Fall 2014

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Willie the Wildcat and Northwestern cheerleaders graced the cover of Newsweek in November 1953.

Then: The Evolution of Willie

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Jeff Weinstock '92, Andrew Barrett-Weiss '92 and Peter Reynolds '92 fondly reminisce about Weinstock’s previous secret identity: Willie the Wildcat.

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Before Willie the Wildcat there was Furpaw. The bear cub from Lincoln Park Zoo attended the 1923 home football games at Northwestern Field. After a losing season, however, Furpaw was deemed bad luck and banished from campus.

The Northwestern nickname developed in 1924 when Chicago Tribune reporter Wallace Abbey ’23 described the football team as “wildcats” after a tough loss to the University of Chicago. The name stuck.

In 1933 the athletic department released the first image of Willie, and in 1947 Alpha Delta Phi fraternity brothers Frank Willard ’51, John Balch ’50, Rog Johnson ’50 and Bill Henning ’50 brought Willie to life at the Homecoming parade in a hand-sewn costume.

(There was also a Wilhelmina Wildcat in the early 1960s, and Winnie the Wildcat existed for a few years in the late 197os and early ’80s.)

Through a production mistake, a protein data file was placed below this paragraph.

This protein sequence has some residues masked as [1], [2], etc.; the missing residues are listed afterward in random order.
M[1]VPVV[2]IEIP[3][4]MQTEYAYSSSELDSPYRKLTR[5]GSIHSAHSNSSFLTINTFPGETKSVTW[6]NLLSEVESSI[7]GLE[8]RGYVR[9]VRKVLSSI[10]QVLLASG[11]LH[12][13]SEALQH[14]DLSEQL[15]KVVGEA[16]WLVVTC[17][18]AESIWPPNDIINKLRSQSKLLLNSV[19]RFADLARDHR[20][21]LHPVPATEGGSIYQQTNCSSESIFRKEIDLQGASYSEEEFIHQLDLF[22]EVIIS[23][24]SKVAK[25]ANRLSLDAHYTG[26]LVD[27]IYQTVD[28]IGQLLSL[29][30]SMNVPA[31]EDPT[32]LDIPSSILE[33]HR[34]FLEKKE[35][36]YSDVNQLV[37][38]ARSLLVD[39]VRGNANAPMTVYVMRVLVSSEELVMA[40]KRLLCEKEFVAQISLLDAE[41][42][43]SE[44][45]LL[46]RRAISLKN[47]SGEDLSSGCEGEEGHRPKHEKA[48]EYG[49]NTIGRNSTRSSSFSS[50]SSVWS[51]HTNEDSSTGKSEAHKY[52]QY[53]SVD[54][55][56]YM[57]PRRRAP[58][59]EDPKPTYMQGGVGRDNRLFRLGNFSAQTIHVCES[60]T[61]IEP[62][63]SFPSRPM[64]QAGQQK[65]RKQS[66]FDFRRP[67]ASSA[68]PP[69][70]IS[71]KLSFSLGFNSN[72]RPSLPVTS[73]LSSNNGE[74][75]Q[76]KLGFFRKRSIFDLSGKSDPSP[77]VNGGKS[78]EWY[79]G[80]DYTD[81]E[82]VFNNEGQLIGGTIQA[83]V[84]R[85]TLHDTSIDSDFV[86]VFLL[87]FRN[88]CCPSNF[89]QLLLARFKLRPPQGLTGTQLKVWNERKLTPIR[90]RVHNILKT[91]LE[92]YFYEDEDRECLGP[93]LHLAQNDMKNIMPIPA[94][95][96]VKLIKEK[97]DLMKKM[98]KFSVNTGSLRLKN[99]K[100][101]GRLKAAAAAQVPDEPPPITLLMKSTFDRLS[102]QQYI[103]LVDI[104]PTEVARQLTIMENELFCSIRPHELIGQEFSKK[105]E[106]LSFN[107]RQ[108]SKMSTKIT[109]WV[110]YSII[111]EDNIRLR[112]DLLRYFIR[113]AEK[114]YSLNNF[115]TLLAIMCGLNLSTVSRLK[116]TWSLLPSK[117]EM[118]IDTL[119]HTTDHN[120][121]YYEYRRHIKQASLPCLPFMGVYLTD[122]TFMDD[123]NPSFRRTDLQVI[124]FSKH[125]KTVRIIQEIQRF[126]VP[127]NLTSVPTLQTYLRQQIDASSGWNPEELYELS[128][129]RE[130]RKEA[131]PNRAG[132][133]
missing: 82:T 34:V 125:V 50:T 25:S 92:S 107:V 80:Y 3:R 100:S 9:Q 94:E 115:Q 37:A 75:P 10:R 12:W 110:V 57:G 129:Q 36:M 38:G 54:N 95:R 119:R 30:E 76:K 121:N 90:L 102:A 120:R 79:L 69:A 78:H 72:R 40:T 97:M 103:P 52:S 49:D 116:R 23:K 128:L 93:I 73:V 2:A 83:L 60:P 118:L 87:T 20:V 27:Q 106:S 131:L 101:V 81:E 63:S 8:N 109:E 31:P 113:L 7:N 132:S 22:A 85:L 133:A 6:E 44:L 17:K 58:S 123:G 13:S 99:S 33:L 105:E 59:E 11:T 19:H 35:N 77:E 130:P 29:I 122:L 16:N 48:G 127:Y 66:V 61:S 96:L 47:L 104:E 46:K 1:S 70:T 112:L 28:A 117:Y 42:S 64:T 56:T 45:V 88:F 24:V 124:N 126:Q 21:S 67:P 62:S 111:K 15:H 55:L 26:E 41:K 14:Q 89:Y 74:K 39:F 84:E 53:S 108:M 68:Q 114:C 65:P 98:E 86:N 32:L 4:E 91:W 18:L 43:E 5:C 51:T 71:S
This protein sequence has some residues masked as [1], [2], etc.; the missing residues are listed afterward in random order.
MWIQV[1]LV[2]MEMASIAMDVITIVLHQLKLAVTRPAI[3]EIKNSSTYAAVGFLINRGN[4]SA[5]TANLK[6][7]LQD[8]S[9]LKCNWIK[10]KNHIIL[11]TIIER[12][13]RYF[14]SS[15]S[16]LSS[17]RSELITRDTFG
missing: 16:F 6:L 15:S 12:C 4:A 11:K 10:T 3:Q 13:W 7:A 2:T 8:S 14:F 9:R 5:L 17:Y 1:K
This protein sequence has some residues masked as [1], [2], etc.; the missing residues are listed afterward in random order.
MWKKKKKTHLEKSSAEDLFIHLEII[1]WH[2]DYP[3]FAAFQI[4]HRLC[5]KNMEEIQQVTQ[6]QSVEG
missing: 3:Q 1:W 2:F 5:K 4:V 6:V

Willie’s image evolved over the years. He was once a fierce wildcat with sharp fangs bursting through a nasty snarl. And the Willie suit has evolved too. Before the full body suit, Willie was simply “chicken wire with faded purple velvet on top of a football helmet. There was no body suit except an antique basketball warm-up,” says Robert Forrest ’71, who played Willie after his roommate, the head cheerleader, Larry Findeiss ’71, convinced him to do it.

It was quite an experience, says Forrest, now a partner at a Detroit law firm. He was part of the cheerleading pyramid and during basketball games he took half-court shots from a mini-trampoline, all in the Willie costume. He was also physically assaulted by Ohio State fans.

Former Willie Jeffrey Weinstock ’92 says he also found himself in his fair share of tussles. He recalls being playfully tackled by Michigan State cheerleaders, and once the Scarlet Knight from Rutgers University started a fight with him.

Despite the bumps and bruises, Weinstock, now a vice president with ABC in Los Angeles, enjoyed his time behind the whiskers. “There’s amazing freedom when you’re Willie and no one knows it’s you,” says Weinstock, who left the marching band after three years to become Willie. But according to tradition, Weinstock had to keep his alter ego a secret. “People criticized me for quitting the band, saying I had no school spirit,” Weinstock says. “If they only had known.”

Watch Weinstock and friends Andrew Barrett-Weiss '92 and Peter Reynolds '92 reminisce about Weinstock’s previous secret identity.